Are Stock Buybacks Going to Boost the Market?

NASDAQ: AAPL | Apple Inc. News, Ratings, and Charts

AAPL – This article debates whether buybacks are going to boost the stock market. Continue reading for a thorough analysis on the topic.

As the 2020 elections approach and the political rhetoric surrounding income inequality heats up, one of the obvious-and-easy targets are corporations.  Among the regulatory arrows being fired are proposals for restrictions, or outright bans on stock buybacks.   

But, you know who’s not talking about buybacks? The companies themselves. That’s because prior earnings reports are considered a “quiet period” in which corporations are not only restricted from what information they can disclose, but also must halt their share repurchase programs.  Now, as we cross half-way through “earnings season,” companies are revealing their buyback plans. 

And they are set to hit a new record as zero interest rates allow for borrowing at no cost to finance buybacks and uncertainty over trade tariffs and regulation leave them reluctant to increase cap-ex spending.  

I’ve written recently about some studies showing that buybacks aren’t an efficient use of capital and often don’t improve a stock’s performance over the long term. But, there is no denying that the activity can prop up share prices in the short term. 

Not only do buyback programs kick in once earnings are reported, but the summer seems to historically be the seasonal high point for share repurchases. 

buybacks weekly 2019

Meaning, we are about to see some massive buying from the corporations themselves.   This comes on top of what has already been two consecutive years of record buybacks with 2019 set to surpass over $850 billion buybacks. 

I think it’s clear that, thanks to the tax cut, 2019 is going to be a year to remember. Here’s the post-crisis history of buybacks on a 4-week rolling average.

corporate client buybacks 2019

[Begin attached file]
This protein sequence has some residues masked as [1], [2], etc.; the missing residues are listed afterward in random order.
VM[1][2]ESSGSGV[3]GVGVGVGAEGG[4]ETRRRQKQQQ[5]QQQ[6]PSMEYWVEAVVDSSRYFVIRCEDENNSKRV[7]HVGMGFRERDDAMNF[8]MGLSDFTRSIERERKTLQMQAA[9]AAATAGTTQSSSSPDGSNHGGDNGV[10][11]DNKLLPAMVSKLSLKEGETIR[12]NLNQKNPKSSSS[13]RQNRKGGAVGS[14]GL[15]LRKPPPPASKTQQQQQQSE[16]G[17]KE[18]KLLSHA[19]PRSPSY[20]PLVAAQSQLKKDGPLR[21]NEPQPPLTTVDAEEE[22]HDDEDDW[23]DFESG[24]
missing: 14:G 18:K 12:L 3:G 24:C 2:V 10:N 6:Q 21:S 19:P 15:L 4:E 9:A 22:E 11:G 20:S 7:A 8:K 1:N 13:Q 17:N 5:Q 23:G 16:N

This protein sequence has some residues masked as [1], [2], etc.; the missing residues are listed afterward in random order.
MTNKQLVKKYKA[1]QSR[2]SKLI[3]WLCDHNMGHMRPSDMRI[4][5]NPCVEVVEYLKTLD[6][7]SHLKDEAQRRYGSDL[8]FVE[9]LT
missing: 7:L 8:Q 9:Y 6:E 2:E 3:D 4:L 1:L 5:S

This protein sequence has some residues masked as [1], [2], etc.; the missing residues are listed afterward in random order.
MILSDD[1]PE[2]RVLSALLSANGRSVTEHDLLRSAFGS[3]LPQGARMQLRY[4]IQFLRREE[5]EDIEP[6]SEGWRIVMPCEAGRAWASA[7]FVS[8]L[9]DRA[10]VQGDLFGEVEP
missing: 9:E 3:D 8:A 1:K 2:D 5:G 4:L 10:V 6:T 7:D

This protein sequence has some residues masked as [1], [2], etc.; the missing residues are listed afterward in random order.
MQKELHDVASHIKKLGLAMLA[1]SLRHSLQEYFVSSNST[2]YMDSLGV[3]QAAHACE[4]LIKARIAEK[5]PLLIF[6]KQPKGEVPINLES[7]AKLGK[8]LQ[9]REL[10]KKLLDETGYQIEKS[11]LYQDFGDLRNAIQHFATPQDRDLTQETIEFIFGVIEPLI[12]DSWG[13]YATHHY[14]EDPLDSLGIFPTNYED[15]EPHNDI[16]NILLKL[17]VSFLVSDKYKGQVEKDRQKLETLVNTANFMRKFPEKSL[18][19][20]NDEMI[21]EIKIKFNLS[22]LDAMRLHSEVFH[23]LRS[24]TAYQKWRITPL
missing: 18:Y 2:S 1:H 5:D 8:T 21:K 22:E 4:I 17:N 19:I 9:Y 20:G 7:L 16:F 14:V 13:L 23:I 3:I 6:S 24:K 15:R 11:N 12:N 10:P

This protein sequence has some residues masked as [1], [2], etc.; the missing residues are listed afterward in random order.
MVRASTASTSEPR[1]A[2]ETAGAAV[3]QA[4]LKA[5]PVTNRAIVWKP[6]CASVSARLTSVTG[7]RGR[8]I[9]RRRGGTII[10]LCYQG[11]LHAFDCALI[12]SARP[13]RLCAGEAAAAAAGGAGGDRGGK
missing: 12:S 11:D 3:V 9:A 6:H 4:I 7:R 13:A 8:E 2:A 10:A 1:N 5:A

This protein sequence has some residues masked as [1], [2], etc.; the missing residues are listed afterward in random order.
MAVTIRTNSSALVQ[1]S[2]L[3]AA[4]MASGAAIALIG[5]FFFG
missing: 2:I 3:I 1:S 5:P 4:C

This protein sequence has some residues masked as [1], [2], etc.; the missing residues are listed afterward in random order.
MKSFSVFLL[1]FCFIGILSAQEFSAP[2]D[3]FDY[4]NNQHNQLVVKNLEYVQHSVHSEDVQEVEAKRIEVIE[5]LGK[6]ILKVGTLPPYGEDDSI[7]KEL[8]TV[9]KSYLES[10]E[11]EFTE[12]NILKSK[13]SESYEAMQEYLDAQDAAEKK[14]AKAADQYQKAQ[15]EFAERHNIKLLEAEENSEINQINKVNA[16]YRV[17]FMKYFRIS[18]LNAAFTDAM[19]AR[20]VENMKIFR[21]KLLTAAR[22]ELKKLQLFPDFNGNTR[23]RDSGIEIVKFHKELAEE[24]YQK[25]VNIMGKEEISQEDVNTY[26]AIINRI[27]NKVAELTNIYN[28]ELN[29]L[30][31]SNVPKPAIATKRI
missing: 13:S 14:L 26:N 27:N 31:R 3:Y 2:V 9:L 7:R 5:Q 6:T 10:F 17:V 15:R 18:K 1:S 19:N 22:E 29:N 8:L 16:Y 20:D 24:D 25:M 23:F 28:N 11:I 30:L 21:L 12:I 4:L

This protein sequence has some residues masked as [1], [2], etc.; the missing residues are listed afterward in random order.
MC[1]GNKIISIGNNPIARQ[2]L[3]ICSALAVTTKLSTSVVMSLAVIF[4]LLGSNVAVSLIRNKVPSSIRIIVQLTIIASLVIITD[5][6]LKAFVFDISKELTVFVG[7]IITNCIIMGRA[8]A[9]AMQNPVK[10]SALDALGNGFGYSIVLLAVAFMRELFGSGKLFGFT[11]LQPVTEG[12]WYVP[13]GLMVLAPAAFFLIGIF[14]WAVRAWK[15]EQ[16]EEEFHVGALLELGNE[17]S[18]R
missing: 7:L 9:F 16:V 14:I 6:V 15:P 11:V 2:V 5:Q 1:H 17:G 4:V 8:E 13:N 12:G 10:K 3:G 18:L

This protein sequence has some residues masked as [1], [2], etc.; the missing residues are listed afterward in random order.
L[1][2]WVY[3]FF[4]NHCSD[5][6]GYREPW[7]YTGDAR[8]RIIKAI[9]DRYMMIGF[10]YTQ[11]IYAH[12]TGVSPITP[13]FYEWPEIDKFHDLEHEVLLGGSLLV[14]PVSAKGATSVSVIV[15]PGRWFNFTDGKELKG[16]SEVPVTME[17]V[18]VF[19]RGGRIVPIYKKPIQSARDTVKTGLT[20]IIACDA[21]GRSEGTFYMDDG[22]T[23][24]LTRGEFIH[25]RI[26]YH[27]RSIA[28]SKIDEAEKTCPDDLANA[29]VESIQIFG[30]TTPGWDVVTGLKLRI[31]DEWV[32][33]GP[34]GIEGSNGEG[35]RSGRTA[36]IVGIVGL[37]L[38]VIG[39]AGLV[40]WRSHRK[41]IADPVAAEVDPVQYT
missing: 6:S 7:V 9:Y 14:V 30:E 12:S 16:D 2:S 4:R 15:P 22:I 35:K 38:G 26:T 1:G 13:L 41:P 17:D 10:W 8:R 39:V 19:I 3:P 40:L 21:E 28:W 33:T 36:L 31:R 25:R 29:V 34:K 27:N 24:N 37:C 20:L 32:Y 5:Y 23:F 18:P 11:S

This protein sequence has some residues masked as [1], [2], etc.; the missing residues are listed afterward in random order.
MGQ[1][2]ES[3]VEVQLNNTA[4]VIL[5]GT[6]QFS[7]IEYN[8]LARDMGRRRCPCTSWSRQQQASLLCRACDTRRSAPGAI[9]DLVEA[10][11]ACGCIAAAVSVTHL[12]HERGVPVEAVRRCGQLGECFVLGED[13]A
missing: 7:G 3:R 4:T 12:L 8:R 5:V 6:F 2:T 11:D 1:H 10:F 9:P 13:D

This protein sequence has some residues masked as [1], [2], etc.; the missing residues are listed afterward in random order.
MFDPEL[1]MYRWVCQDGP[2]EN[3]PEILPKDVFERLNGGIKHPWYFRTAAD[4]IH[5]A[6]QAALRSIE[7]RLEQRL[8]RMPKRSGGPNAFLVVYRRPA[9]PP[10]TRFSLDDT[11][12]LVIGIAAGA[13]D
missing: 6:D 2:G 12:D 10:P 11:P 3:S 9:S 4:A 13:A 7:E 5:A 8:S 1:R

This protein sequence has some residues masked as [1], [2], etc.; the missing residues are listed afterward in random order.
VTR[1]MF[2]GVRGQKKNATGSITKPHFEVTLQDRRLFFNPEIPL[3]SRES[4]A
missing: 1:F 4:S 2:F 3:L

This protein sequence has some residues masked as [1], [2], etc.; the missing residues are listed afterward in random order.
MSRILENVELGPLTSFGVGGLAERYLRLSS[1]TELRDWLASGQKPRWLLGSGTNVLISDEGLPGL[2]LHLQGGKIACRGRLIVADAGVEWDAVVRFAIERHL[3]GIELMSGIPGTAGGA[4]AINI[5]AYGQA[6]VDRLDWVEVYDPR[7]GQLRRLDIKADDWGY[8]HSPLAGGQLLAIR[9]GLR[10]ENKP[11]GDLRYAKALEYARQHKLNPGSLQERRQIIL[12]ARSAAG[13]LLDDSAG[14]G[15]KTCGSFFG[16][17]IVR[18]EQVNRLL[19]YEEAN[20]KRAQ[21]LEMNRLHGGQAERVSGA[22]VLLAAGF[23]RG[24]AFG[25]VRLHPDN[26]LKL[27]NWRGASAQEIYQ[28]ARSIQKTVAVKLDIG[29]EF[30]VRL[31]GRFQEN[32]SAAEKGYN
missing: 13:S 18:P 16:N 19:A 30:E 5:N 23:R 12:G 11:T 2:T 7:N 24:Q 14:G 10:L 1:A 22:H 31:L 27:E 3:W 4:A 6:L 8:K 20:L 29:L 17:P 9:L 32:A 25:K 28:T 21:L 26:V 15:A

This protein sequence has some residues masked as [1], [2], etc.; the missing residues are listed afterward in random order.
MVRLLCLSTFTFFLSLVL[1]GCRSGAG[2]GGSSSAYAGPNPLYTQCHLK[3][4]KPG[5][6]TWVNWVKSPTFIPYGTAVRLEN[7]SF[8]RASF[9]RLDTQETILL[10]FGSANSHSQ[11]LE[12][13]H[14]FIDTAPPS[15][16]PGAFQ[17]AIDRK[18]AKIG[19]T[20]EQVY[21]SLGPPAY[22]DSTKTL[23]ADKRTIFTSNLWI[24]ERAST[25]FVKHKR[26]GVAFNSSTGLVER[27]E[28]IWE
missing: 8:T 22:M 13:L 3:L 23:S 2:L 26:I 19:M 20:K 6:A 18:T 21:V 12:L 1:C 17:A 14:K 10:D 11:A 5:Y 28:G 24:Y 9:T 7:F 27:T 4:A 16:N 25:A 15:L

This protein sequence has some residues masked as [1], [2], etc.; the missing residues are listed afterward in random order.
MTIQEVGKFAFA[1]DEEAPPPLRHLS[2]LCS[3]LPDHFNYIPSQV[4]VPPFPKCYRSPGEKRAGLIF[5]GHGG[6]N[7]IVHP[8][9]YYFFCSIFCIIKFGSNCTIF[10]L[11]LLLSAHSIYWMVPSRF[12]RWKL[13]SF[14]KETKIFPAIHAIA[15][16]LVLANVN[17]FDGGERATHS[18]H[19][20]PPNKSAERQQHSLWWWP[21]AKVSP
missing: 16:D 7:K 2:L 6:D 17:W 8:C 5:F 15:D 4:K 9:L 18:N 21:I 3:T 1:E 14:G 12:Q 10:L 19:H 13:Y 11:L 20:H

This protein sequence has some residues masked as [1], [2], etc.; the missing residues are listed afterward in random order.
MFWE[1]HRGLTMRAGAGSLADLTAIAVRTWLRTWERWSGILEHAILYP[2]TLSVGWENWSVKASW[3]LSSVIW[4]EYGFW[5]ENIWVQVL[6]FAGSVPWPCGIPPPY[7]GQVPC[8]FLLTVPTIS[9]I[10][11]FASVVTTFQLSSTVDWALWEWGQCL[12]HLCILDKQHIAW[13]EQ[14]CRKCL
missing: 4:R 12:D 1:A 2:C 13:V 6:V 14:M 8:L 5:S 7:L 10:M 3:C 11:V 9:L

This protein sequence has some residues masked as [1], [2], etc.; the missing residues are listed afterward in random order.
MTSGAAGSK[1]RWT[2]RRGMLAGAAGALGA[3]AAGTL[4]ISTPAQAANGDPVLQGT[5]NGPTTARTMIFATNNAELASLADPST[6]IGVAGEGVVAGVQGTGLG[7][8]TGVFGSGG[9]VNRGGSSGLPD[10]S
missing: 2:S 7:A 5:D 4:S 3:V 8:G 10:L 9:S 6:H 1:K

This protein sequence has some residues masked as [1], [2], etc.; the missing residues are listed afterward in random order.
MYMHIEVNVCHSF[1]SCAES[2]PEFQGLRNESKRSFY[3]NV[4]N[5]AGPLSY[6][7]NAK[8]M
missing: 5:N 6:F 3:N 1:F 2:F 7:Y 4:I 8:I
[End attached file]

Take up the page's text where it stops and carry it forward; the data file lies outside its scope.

The most active buyers are big tech companies, which until recently, have already been the best performers.  

Biggest buyback spenders in q1

While the criticism is valid that buybacks are evidence a company lacks new ideas or the willingness to invest in its future through capital investments, research or even acquisitions, there is no denying that they can increase the perceived value of a company’s shares. 

When a company buys back stock, it is often positioned as “returning cash to shareholders,” but it really isn’ — at least in the same way a dividend does. What buybacks do are help boost earnings per share results, since the profits are spread out over a lower denominator (shares), making the EPS look a lot bigger. Repurchased shares get retired, basically locked in the corporate vault, and are not included in calculating EPS. As such, buybacks represent a tailwind to share prices.  It is estimated that the number of total shares outstanding for S&P 500 companies have declined by 31% over the past five years.  Basically, the stock market has been shrinking.  

This may seem like nothing more than some unproductive, sleight of hand accounting where no one gets hurt but buybacks actually do have a significant downside; the repurchased stock is dead and the cash is in the hands of the seller. Where there was once a liquid stock and cash, there is now just cash. So half the previously existing economic value has been eliminated, the outstanding share count has gone down — which is fine until you remember EPS isn’t a measure of financial health. Net income is. 

What the company retains are debt load and interest payments. Companies very, very seldom flip from buying back stock to doing secondaries. Doing so would absolutely kill their shares. That means liquidity is restricted even beyond interest.  Financial commentator Jeff Macke describes buybacks thusly: “A buyback is financially tantamount to buying shares and lighting them on fire then paying an annual fine for pollution. If you’re lucky, the interest rate paid on buyback loans is roughly equal to the dividend payments saved.”